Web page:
World Breastfeeding Week was designed to promote, protect and encourage breastfeeding. To celebrate the marvel of women nourishing a whole new tiny person. To highlight why we need to invest in our new mothers, babies and the future.
Yet for many mums, this week sends a chill straight through their core. It makes them want to shout and throw things because breastfeeding certainly isn’t something to celebrate for them.
For far too many women, any mention of breastfeeding reminds them of pain, anxiety and a lack of support. It reminds them of their determination to do what had been promised to them as simple, enjoyable and the right way to feed their baby. Determination which slowly turned to desperation when it didn’t work for them.
It reminds mothers of the heartbreak they felt as they stopped breastfeeding before they were anywhere near ready – it wasn’t just about the promised health benefits but the feeling that their body wasn’t doing what it was meant to do, and the fact they just really wanted to do it.
All the pain, regret and anger that mothers feel is the reason we need to shout so loudly about breastfeeding. This hurt comes from women being so badly let down by a society that does not protect breastfeeding. Because, while there are many mums and babies who experience health problems that stop them from breastfeeding, there are even more who would breastfeed if the right support was in place.
We need to change this attitude, and one of the best ways we can do that is by drawing attention to its importance. Because although it might not seem like it to some, breastfeeding has become the underdog in a society that might shout about its importance but actually works rather hard to undermine it.
Breaking down barriers
Britain has ended up in a situation where, despite the known health and economic benefits of breastfeeding, rates are abysmal. In fact they’re the lowest in the world. More importantly, 80% of mothers who stop breastfeeding in the first six weeks are not ready to do so, and stop because breastfeeding has become seemingly impossible for them.
Breastfeeding should not be so difficult for so many and should only be impossible for a very, very small minority of mothers. However, while society appears to promote breastfeeding, there are actually numerous barriers ranging from formula milk adverts to a lack of community support, that ultimately make breastfeeding feel impossible.
Society does not understand what it is like to breastfeed. Women are given information that damages breastfeeding such as babies should sleep through the night, rather than wake to feed, for example. Some think misunderstand studies, and come to believe that breastfeeding causes things that are actually just normal baby behaviour and that formula is the solution. Others believe self-styled experts who make money out of telling mothers that their baby should be in a routine – despite research showing that strict routines are actually incompatible with or discourage breastfeeding.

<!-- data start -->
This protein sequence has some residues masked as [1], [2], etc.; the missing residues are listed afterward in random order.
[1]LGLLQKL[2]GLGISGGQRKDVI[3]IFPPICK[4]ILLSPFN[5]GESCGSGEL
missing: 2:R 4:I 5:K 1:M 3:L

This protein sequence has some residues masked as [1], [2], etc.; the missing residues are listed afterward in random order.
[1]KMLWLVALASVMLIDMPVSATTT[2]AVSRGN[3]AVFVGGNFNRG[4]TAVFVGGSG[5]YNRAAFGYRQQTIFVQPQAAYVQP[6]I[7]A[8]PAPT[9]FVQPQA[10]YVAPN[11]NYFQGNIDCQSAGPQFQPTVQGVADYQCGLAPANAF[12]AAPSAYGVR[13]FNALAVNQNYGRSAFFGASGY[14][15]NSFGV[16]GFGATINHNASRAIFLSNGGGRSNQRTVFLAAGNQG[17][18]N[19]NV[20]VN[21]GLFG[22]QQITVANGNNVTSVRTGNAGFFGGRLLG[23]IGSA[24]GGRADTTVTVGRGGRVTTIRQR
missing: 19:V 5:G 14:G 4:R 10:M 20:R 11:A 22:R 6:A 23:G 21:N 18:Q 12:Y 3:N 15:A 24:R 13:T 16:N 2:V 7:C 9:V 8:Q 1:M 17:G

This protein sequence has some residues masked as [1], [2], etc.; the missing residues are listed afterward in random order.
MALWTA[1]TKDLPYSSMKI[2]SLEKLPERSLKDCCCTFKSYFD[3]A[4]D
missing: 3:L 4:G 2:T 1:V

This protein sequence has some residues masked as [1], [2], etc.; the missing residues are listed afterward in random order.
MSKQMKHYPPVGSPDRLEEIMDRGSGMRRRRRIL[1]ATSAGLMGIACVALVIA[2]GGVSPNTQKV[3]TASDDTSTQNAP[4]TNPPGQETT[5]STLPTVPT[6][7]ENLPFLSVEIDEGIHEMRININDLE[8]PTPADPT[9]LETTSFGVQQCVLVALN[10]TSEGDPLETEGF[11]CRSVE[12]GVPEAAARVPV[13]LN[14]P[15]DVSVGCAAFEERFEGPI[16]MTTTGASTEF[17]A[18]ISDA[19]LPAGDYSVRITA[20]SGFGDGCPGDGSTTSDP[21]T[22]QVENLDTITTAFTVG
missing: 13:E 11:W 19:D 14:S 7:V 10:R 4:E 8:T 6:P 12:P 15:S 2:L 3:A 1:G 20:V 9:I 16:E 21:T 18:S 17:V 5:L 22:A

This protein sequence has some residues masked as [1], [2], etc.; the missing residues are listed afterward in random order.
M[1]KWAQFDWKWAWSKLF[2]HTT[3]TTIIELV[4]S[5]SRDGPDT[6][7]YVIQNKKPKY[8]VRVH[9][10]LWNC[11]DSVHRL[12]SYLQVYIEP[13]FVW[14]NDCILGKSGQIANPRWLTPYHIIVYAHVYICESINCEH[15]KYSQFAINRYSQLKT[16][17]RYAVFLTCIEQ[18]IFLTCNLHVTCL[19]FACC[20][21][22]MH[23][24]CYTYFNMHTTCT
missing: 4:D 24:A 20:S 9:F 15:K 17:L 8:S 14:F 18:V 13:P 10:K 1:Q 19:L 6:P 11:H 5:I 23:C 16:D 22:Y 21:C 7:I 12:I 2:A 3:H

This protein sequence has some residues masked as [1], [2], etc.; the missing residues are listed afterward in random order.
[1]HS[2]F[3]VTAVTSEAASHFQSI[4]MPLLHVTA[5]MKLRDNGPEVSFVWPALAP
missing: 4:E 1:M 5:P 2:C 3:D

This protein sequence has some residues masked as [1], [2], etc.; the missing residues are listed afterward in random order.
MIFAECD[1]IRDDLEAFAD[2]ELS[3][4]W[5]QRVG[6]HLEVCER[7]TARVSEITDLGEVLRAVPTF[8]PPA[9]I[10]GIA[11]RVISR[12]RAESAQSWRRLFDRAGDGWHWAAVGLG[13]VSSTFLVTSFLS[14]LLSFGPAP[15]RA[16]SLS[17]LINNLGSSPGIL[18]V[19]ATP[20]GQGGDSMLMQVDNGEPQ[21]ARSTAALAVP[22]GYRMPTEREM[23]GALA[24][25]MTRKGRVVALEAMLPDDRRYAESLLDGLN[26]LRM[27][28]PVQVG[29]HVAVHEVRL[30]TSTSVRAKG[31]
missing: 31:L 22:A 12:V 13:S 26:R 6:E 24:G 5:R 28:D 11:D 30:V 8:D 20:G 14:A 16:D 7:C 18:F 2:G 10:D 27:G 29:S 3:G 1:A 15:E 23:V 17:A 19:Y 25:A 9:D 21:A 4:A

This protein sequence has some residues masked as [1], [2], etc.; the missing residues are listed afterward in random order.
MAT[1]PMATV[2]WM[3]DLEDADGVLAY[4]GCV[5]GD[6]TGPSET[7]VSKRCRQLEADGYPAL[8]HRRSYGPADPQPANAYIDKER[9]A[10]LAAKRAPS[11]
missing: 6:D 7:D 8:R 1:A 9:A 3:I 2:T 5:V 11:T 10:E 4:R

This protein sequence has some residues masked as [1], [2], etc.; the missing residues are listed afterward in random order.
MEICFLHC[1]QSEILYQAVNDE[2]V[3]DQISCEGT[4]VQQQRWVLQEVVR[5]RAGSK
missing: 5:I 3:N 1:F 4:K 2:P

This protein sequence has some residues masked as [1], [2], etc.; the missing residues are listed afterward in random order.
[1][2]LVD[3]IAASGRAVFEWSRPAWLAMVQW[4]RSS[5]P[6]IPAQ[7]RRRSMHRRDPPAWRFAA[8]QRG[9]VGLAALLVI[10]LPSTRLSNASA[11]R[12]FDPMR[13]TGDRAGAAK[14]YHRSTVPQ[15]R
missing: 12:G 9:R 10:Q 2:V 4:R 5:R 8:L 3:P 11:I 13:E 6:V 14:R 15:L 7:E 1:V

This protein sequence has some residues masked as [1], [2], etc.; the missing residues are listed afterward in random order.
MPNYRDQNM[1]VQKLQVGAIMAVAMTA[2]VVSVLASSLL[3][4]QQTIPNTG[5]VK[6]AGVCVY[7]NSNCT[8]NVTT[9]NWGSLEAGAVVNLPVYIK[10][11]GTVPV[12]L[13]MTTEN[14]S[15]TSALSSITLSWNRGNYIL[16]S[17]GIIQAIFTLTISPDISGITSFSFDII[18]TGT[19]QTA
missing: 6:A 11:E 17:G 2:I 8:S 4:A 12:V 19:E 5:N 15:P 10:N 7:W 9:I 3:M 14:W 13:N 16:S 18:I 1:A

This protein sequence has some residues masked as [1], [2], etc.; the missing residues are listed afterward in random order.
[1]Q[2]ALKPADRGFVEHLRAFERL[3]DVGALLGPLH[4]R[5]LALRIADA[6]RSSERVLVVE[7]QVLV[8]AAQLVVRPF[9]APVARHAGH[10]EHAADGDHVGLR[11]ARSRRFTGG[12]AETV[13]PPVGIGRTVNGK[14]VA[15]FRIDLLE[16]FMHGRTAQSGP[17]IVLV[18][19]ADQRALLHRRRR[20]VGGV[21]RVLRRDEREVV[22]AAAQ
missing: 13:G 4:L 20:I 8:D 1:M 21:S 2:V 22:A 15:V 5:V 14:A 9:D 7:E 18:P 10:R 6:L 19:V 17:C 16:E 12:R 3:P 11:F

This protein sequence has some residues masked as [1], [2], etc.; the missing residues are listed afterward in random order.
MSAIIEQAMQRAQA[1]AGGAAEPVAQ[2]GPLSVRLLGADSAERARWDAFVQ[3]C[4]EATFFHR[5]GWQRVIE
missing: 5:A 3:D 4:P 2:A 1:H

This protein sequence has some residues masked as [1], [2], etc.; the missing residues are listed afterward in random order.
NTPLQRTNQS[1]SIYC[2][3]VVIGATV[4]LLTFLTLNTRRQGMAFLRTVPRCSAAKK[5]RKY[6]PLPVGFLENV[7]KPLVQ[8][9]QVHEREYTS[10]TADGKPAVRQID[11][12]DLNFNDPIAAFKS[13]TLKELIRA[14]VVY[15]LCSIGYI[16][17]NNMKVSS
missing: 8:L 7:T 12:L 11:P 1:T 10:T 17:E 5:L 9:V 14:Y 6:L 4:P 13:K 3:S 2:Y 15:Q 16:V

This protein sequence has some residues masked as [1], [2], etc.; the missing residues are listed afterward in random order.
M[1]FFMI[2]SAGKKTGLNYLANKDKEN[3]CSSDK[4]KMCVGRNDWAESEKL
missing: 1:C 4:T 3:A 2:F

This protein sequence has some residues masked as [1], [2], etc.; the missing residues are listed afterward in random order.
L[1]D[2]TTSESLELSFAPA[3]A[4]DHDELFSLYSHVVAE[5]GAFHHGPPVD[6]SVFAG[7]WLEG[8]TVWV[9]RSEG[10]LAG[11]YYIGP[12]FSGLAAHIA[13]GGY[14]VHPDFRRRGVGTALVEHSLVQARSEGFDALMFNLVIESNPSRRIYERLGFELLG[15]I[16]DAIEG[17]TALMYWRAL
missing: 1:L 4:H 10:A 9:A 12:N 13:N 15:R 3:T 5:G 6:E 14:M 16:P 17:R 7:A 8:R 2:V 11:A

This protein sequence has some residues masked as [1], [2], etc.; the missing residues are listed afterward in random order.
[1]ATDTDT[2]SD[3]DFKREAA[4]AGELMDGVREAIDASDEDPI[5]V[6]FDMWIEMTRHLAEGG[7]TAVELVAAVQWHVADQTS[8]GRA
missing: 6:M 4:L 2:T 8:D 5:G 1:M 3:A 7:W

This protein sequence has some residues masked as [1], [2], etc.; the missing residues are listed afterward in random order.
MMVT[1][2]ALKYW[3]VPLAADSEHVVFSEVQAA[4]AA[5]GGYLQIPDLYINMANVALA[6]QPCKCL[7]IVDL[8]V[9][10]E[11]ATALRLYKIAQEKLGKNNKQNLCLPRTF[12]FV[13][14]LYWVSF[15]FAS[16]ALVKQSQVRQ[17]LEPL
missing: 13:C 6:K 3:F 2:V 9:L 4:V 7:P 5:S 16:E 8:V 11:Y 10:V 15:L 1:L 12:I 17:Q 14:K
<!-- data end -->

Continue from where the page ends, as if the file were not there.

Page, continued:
Invest in breast
Rather than protecting breastfeeding, the government doesn’t invest properly in the services, support and expertise that would actually enable mothers to breastfeed – despite reports finding it could actually save the NHS money. Instead, cuts to services take away essential volunteer groups and funding of breastfeeding specialists. What should be an easily fixable issue gets turned into months of suffering.
Though no longer allowed to advertise to mothers of babies under six months, the multi-billion formula milk industry still dominates. Some might argue that the world doesn’t need a week celebrating breastfeeding but in reality, every week is world formula feeding week.
Mothering is not valued or supported. Instead weight loss is celebrated, tips on reviving your sex life are published, and the focus is on “getting your life back” post-pregnancy. Celebrities are snapped back in their jeans and out partying a week after having a baby. “Normal” mothers meanwhile are ridiculed and criticised for simply trying to feed their hungry baby in public.
The simple truth is that we set women up to fail. Most breastfeeding problems are created by a society that is not breastfeeding friendly: the actions of others are responsible for poor breastfeeding rates and the trauma of mothers. And we must change this.
If as a society we encouraged breastfeeding, properly supported women and the government cracked down on the way in which formula is promoted, there might not be this level of problem.
Ultimately if we did all of this then there would be no need to shout about breastfeeding and no need for special events. Because it would just be normal. Just how babies are fed.
In the words of the UNICEF Baby Friendly Initiative Call to Action: “It’s time to change the conversation.” We need to keep speaking out about breastfeeding and direct our trauma into action, until everyone who can plays their part in creating a supportive environment for new mothers.